Ella was also known for her sense of humor, yielding to a reputation as a very approachable woman throughout the city. In addition to entertaining and raising her family, Ella loved to share her passion for travel with her children. Ski trips, European journeys, and nature excursions made for wonderful family memories. With these experiences in mind, Ella stated, “When I look back on all the fun I have had, and the places I have traveled, the most rewarding part was that I shared these times with my family and good friends….I am glad to see that my children grew up with this same sense of responsibility and purpose that is larger than any single individual.”
Ella led by example, often rising to positions of leadership within the organizations she supported. This included being the director of Steven’s Square, then a nursing home for seniors, and the Lake Minnetonka Garden Club president. She volunteered for the Minneapolis Hearing Society and the Society for the Blind. During World War II, Ella demonstrated her compassion by volunteering as a nurse’s aide for the Red Cross.
The Minneapolis Institute of Art was fortunate to have Ella as a supporter and volunteer, including taking on the Friends of the Institute’s presidency from 1960-1962. Membership greatly grew during this period, a sales and rental gallery was installed, and the docent program started in earnest. Due to other commitments, Ella never became a docent and regretted this decision. She also served on the museum’s Board of Trustees from 1964-1972 and then again in 1976 and 1977. Ella was one of the first women to serve in this capacity.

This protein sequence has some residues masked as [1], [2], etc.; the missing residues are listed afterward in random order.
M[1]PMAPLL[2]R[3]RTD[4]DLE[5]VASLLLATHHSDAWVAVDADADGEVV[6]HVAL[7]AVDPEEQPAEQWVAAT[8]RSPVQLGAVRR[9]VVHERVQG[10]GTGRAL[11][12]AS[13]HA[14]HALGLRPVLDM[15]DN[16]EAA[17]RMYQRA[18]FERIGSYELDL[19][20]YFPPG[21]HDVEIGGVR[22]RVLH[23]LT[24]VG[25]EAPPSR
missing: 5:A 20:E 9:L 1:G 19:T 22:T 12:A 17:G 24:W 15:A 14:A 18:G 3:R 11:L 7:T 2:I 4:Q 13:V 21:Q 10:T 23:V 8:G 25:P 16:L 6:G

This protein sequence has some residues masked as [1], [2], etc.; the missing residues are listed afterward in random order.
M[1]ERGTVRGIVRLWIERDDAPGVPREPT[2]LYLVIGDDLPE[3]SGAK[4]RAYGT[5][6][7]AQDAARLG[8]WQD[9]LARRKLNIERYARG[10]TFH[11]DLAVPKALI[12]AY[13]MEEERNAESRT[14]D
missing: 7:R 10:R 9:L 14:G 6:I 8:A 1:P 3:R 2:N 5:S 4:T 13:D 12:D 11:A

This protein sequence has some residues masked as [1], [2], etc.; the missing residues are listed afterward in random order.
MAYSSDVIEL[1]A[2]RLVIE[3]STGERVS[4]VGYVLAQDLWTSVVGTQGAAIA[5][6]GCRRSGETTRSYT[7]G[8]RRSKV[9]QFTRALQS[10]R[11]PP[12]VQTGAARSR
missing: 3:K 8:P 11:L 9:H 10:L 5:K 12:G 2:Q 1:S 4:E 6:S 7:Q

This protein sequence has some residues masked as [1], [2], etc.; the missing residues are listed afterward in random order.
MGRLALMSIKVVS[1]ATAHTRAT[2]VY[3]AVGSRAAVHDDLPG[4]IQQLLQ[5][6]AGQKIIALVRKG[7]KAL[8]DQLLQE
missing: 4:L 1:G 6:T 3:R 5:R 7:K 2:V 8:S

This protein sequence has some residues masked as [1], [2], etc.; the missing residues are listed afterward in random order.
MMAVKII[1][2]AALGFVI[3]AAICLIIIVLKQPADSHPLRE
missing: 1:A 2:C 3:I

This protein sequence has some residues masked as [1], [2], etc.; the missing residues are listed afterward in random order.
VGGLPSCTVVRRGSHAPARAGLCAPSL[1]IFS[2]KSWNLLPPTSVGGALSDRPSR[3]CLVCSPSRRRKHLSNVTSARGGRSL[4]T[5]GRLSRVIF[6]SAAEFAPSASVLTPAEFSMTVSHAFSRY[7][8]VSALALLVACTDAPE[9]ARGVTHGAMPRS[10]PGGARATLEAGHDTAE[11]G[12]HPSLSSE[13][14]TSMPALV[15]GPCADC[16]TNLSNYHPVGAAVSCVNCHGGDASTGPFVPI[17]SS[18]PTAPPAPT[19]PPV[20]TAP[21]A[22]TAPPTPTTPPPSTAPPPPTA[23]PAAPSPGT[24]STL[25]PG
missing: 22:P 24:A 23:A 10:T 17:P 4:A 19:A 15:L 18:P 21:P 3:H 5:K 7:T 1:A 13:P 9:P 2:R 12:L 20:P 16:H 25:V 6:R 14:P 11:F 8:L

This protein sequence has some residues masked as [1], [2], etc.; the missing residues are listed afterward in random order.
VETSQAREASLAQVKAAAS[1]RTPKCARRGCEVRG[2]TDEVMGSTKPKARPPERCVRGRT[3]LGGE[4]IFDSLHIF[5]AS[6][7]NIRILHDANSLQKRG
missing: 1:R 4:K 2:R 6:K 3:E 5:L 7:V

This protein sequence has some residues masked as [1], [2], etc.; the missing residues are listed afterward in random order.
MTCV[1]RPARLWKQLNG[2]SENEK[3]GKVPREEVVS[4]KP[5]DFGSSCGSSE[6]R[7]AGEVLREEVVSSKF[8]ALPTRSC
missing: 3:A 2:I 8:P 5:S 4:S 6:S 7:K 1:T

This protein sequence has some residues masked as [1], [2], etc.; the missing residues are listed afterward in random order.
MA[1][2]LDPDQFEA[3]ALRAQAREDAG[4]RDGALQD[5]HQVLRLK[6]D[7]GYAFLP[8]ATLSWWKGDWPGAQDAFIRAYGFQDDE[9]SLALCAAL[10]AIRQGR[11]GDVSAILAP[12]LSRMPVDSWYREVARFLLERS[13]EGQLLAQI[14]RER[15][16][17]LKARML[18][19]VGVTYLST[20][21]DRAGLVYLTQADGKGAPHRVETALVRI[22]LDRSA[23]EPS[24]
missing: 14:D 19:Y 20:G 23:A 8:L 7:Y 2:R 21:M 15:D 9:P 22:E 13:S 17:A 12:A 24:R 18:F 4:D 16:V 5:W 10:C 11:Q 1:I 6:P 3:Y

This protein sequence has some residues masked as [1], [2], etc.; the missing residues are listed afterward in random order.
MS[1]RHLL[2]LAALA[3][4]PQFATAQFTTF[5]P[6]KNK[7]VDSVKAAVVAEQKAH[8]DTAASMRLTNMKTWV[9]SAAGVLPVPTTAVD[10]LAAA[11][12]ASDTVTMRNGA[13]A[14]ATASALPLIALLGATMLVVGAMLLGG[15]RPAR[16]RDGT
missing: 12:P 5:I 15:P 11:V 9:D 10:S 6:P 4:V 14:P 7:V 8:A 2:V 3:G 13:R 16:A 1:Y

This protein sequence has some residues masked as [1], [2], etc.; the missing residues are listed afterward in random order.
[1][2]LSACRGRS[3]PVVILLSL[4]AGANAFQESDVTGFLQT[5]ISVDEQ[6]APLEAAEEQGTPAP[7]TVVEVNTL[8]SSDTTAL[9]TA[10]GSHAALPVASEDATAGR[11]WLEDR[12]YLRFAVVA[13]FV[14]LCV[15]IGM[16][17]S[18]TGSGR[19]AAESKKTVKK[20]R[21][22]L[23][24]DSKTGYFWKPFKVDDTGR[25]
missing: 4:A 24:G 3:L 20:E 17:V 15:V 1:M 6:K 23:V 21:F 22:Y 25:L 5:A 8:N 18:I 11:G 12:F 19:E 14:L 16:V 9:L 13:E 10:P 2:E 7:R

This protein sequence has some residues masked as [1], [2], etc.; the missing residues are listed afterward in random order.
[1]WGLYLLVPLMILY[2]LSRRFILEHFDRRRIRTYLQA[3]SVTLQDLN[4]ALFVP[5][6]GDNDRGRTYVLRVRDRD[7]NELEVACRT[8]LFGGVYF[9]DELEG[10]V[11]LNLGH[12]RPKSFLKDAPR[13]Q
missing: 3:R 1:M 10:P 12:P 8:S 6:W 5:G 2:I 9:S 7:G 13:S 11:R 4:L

In the 1990s, Friends of the Institute began planning for its 75th anniversary. Ella decided to commemorate her long-standing membership and desired to do something special for Friends and the museum. Also, being a granddaughter of Charles A. Pillsbury, one of Mia’s founders, further motivated Ella to find the perfect gift. Thinking back to visits to the museum, she always felt the outdoor pedestals on the 24th Street entrance seemed empty. She began to think of lions as they were believed to protect buildings from evil and, to this day, still found in present-day China flanking important institutions. As it happens, the museum was expanding its Asian art collection at this time. Ella asked then Mia Asian art curator Robert Jacobson to search for the appropriate pair of 18th-century guardian lions. They were indeed found guarding the entrance to a nondescript shop but proved too difficult to export. Instead, replicas were carved of the lions in the same style. The lions were completed in 1998, and the 1915 original stairway had to be reinforced with 30 tons of concrete to bear the 16-ton weight of the male and female lions. Apparently, it is crucial to have both a male and a female when displaying guardian lions. If a viewer approaches the animals, they will notice that the male lion holds an embroidered ball, and the female lion plays with her boisterous cub beneath her paw. Ella’s generous gift attributed to Friends, as well as a dedication to the memory of her husband Tom, remains a landmark gift to the Twin Cities, safeguarding all who enter the museum.